BANGKOK, Feb. 28 (UPI) -- Thai authorities said Thursday they have agreed to hold peace talks with rebels following conflicts that have claimed the lives of 5,000 in the last decade.
Lt. Gen. Paradon Phatthanatabutr, the head of Thailand's National Security Council, told CNN he and Hassan Taib, the leader of separatist group Barisan Revolusi Nasional, agreed on a process for the peace talks.
Paradon said the talks will take place in Malaysia and may begin within two weeks.
Muslim and academic representatives in Thailand agreed the news is a historic breakthrough, but said much more needs to be done and the violence will not end immediately, the Bangkok Post reported.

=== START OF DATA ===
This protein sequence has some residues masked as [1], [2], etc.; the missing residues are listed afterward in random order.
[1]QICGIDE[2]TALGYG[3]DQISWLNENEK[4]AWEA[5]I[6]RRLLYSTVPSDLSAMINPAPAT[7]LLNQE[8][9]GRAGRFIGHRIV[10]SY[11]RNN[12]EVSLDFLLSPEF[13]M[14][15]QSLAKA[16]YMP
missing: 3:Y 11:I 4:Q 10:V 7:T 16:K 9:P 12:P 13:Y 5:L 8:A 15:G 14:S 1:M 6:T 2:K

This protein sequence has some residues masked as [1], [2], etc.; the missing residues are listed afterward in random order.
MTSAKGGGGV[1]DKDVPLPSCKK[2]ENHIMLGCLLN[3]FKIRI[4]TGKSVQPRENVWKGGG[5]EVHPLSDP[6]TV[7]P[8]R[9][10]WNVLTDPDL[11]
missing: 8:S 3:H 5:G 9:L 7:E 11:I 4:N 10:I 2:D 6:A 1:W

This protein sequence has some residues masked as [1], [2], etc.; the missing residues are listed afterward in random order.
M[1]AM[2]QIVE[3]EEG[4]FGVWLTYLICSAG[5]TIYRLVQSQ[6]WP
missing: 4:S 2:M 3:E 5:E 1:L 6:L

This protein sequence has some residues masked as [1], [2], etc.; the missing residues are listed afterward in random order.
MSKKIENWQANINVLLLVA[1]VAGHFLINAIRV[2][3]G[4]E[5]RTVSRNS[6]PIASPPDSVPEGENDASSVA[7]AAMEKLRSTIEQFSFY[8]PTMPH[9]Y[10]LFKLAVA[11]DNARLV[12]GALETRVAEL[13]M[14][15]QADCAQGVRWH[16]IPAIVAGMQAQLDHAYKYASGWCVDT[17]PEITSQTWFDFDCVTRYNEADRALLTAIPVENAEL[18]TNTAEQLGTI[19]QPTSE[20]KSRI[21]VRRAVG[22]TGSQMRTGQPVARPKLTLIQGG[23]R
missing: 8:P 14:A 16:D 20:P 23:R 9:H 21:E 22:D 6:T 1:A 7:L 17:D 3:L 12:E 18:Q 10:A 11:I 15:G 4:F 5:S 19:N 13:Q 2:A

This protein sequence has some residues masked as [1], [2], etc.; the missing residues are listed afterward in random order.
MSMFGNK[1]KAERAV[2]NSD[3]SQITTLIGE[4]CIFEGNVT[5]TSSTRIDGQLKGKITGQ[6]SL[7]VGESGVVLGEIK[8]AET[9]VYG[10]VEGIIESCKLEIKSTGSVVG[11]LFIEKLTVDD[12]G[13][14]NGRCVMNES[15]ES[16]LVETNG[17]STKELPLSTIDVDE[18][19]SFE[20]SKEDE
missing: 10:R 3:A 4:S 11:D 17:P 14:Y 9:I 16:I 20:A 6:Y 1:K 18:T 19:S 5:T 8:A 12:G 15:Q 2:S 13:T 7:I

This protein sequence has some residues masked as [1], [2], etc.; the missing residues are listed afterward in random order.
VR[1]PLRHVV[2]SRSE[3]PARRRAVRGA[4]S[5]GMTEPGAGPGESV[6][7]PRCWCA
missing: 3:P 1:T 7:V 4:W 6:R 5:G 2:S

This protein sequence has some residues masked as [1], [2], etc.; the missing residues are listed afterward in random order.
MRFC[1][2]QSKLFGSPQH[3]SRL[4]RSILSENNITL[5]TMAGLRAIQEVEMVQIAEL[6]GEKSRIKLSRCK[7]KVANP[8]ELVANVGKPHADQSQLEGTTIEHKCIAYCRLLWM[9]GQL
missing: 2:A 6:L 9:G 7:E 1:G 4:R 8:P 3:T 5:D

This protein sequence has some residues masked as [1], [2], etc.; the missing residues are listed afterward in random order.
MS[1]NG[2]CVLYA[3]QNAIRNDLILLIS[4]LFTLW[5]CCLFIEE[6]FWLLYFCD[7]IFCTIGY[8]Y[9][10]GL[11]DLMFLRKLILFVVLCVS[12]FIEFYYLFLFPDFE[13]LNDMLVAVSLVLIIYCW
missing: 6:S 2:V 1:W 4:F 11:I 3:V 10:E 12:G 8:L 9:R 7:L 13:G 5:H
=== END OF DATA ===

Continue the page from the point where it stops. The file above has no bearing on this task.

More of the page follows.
The southern provinces of the country have been battered with violence from insurgents who have fought for a separate Islamic state for years, CNN reported.
The Thai government has sent more than 150,000 soldiers to the region, but analysts said the military has struggled to deal with the insurgents' tactics, CNN said.